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How to Change Your Legal Name in Alaska

Are you a resident of the state of Alaska looking to legally change your name? Fortunately, in most instances, the process is fairly straightforward. This article will help you figure out:

  • What process you need to follow, which depends on why you're changing your name
  • The steps you'll need to take for each process
  • Who to notify after you've changed your name

Changing Your Name Due to Marriage

Alaska's process for requesting a name change due to marriage is different from most other states. In most states, you can simply indicate the name you want to use on your marriage license application. That won't work in Alaska. Instead, you'll need to take the following steps after you're married:

The certified copy of your marriage certificate can be used to change your name and vital records with the Social Security Administration (SSA), Division of Motor Vehicles (DMV), banks, credit card companies, and other institutions. You will need a new Social Security card and Alaska driver's license.

Changing Your Name Due to Divorce

If you want to change your name when you're getting divorced, you'll need first to decide whether you want to go back to using the name you had before you were married or whether you want to go by something entirely new.

If you want to return to using your prior name, all you need to do is write that name in the appropriate space on your divorce petition. Nothing else is required.

If you want to go by a new name, though, you'll need to fill out an application for a name change. Making this request will delay your divorce proceeding since a hearing is required. You might also need to satisfy notice requirements by publicly posting your new name for a set length of time.

In either case, once you've received your divorce or dissolution judgment, you can use that judgment as proof of your name change. Present the judgment to the Social Security Administration, DMV, banks, and other institutions to have your name changed with them.

Changing Your Name Through Court Order

Do you want to change your name as part of a gender transition process? Or maybe you never liked the name given to you at birth, or you want a fresh start. If you're changing your name for a reason other than marriage or divorce, you'll have to petition the court for a name change under Alaska statutes. Here's what you'll need to do:

  1. Fill out a petition for change of name and get it notarized by the court clerk or a notary public
  2. Consider whether you want to be excused from complying with the requirement of posting your name change on the court's legal notice website. If you're concerned that your personal safety will be at risk if your name change is publicly posted, you'll want to fill out a form to request to waive posting of your name change
  3. Complete an application for a legal name change. This form is issued by the Alaska Bureau of Vital Statistics and is different from the petition for name change, so make sure you complete both forms (this is not the same as an affidavit)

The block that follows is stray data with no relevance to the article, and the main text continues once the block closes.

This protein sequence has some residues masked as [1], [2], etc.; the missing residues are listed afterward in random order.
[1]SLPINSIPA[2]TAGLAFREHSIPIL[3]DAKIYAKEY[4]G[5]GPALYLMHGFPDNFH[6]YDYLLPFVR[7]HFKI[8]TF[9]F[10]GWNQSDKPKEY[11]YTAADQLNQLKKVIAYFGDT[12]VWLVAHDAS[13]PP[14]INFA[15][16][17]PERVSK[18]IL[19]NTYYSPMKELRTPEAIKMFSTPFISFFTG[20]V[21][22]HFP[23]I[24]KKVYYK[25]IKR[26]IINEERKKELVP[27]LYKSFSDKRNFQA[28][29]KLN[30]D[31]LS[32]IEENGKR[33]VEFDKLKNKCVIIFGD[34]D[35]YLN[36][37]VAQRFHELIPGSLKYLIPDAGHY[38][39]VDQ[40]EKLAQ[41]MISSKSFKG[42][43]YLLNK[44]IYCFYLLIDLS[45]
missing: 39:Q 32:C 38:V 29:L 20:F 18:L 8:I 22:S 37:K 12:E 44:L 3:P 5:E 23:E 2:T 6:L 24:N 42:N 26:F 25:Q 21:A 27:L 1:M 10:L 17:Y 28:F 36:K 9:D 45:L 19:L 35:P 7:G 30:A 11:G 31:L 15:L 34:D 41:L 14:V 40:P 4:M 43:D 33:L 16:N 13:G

4. File all of the above forms with your local court clerk and pay the associated filing fee
  5. Attend your court hearing on the specified hearing date. Be prepared to explain the reason you're seeking a name change. If the judge finds you have given sufficient reasons in your change of name case, it will issue a certificate of name change. The court will need to find that there's a valid reason for the name change and that the name change is in the public interest
  6. Start using your new name on the date provided on your certificate of name change

As is the case with a name change due to marriage or divorce, you'll still need to contact the Social Security Administration, DMV, and other institutions with which you do business to update your name with them.

The above process only applies to adults (ages 18 and older) seeking an adult name change. If you're a minor or are seeking the change of a minor child's name, the forms you'll need to complete will be slightly different. Note that a minor child's name change requires parental consent.

Changing Your Name on Your Birth Certificate

If you're changing your name as part of a gender transition process, you might want to consider having your name changed on your birth certificate, too. To apply for an amended birth certificate, you'll need to submit:

  • A birth certificate request form
  • A photocopy of your identification
  • A certified copy of your certificate of name change or other court order
  • The fee associated with amending your birth certificate

After the Department of Vital Records receives the above submissions, you'll be issued an amended birth certificate. Keep in mind that the information that was changed will be noted at the bottom of the document. Alaska doesn't issue an entirely new birth certificate.

Need Legal Help?

If you still have questions, or your situation is unique, reach out to a local attorney who can give you legal advice and help you navigate your name change process!

Note: State laws are always subject to change through the passage of new legislation, rulings in the higher courts (including federal decisions), ballot initiatives, and other means. While we strive to provide the most current information available, please consult an attorney or conduct your own legal research to verify the state law(s) you are researching.

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